him in My Name that if his descendants obey the Torah, he will have en
eternal dynasty as King of Israel, and if they don’t, many generations of
Exile may have to pass, but ultimately, the “Mashiach,”
will descend from David. Tell
this to David at once.”
Connection to the Parshah
The most obvious link
between the Haftarah and Parshat Shmini is that both in the Haftarah and in
the Parshah, HaShem seems, on the surface, to lash out and strike down
victims, in the midst of a joyous celebration, for no apparent
In the Parshah, the
individuals struck down and killed are Nadav and Avihu, sons of Aharon
HaKohen, and the joyous celebration is the Inauguration of the “Kohanim,”
the Priests, and of the Mishkan, the Tabernacle, or portable House of G-d.
In the Haftarah, the individual struck down and killed is Uzzah, the
son of Avinadav, and the joyous occasion is the triumphal parade that was
returning the captured Aron HaE-lohim
from the P’lishtim.
As the Holiday of Pesach begins to recede into the immediate past, one is reminded of the effect the events in Mitzrayim had on the rest of the world at that time by a verse in Shmuel I, 6:5-6. There, the “P’lishtim,” or Philistines, are deciding what to do with the Aron, the Ark of the L-rd that they had stolen from the Jewish People, and with the return of which our Haftarah is concerned.
Priests and their Diviners advise the return of the Aron, as follows:
“…and give glory to the G-d of Israel; perhaps He will
lighten His hand from you, and from your god, and from your land.
Why then do you harden your heart, as Egypt and their Pharaoh hardened
theirs? Were they not in
the end forced by G-d to send them away, and they left?”
Uzza, son of Avinadav,
slain by G-d in the Haftarah for an act that doesn’t seem, at first
glance, to warrant that penalty, was
a grandson of Shaul.
The grandfather was the first King of Israel from whom the dynasty of
rule was taken in favor of David, because Shaul had sinned by failing to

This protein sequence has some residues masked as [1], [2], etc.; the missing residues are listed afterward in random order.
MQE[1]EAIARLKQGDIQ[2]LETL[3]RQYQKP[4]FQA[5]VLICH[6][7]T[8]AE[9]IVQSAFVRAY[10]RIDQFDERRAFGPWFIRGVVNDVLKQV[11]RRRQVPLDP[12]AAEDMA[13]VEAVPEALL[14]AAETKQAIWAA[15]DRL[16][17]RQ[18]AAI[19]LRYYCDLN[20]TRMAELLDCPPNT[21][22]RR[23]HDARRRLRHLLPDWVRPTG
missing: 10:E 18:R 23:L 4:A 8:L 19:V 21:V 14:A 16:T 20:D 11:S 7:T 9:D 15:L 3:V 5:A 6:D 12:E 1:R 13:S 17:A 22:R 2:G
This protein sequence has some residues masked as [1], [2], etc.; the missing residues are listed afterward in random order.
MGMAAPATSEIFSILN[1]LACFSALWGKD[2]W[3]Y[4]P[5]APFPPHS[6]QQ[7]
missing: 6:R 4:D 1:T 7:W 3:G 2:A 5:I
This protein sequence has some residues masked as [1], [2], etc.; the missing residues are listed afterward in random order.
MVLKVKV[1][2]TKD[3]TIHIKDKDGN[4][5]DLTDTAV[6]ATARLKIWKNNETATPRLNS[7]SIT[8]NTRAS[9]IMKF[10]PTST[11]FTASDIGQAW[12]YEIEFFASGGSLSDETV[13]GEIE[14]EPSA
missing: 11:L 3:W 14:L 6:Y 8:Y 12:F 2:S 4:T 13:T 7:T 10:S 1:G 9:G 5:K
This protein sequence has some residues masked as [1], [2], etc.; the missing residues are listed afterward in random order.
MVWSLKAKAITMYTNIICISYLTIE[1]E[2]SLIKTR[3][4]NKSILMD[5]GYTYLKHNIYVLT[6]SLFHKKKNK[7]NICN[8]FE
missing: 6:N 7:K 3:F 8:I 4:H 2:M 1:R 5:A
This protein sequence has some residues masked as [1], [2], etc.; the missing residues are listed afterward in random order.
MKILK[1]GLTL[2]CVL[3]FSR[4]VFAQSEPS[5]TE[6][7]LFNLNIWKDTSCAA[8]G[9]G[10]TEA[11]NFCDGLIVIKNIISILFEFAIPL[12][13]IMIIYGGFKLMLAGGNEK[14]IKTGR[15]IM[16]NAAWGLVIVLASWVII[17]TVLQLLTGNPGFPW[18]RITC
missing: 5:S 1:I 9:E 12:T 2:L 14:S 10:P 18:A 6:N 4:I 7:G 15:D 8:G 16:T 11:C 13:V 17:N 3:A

totally destroy the nation of Amalek, as G-d had commanded him to do.
It is possible that
the death of Uzza was a continuation
of the punishment of Shaul for
the above sin. Even as the
deaths of Yehonatan, Avinadav (father of Uzza)
and Malki-Shua, Shaul’s sons, at the hands of the Philistines, were
considered, according to a Midrash, part of Shaul’s “Yisurin,”
Suffering, that gained for him atonement, and entry into the World-to-Come.
(Ginzei Shechter I, Page 201)
“Mordechai HaYehudi,” Mordechai
the Jew, as well as “Esther HaMalkah,” Queen
Esther, were also direct descendants of Shaul.
Their opponent in the events of Purim,
the wicked Haman,
was a direct descendant of Amalek. Perhaps
at the end of the Megilah, when Haman and his ten sons are swinging from the
gallows that Haman had erected for Mordechai, this was the completion of the
task that was initially assigned to Shaul, and the completion of his “Kapparah,”
Sin of Nadav and Avihu
In the Parshah, Nadav
and Avihu are slain by a “fire from HaShem
(VaYikra 10:2),” abruptly bringing to an
end the joyous celebration of the inauguration of the “Mishkan.”
Again, the punishment does not seem on the surface to match the
attempt to find reasons that could have triggered the “anger” of HaShem.
Some say that Nadav and Avihu were intoxicated, others that they
weren’t married, others that they offered the regular incense upon the
Inner Altar, although they had not been commanded to do so.
Again, they may be
only searching for triggers that kindled the anger that was already set in
place. Because Moshe says to
the Jewish People, in his farewell address, in which he recalls the tragedy
of the Golden Calf, and the role of Aharon in that calamity,
“HaShem became very angry with Aharon to destroy him, so I prayed also for Aharon at that time.” (Devarim
quoting Midrash VaYikra Rabbah 7:1, comments that “to destroy
him” means the destruction
of his children.
By means of Moshe’s prayers, half of Aharon’s children (Elazar
and Itamar) were saved.
Sin of Uzza (Or of David?)
What may have made
King David particularly upset at the fate of Uzza was that the sin, or
the mistake, may have been more
on David’s shoulders than on Uzza’s. As RASHI comments on the words that
tell us that the Aron was placed on a “new wagon” (Shmuel II, 6:3),
“(David) erred in a matter that even beginning Torah students should know;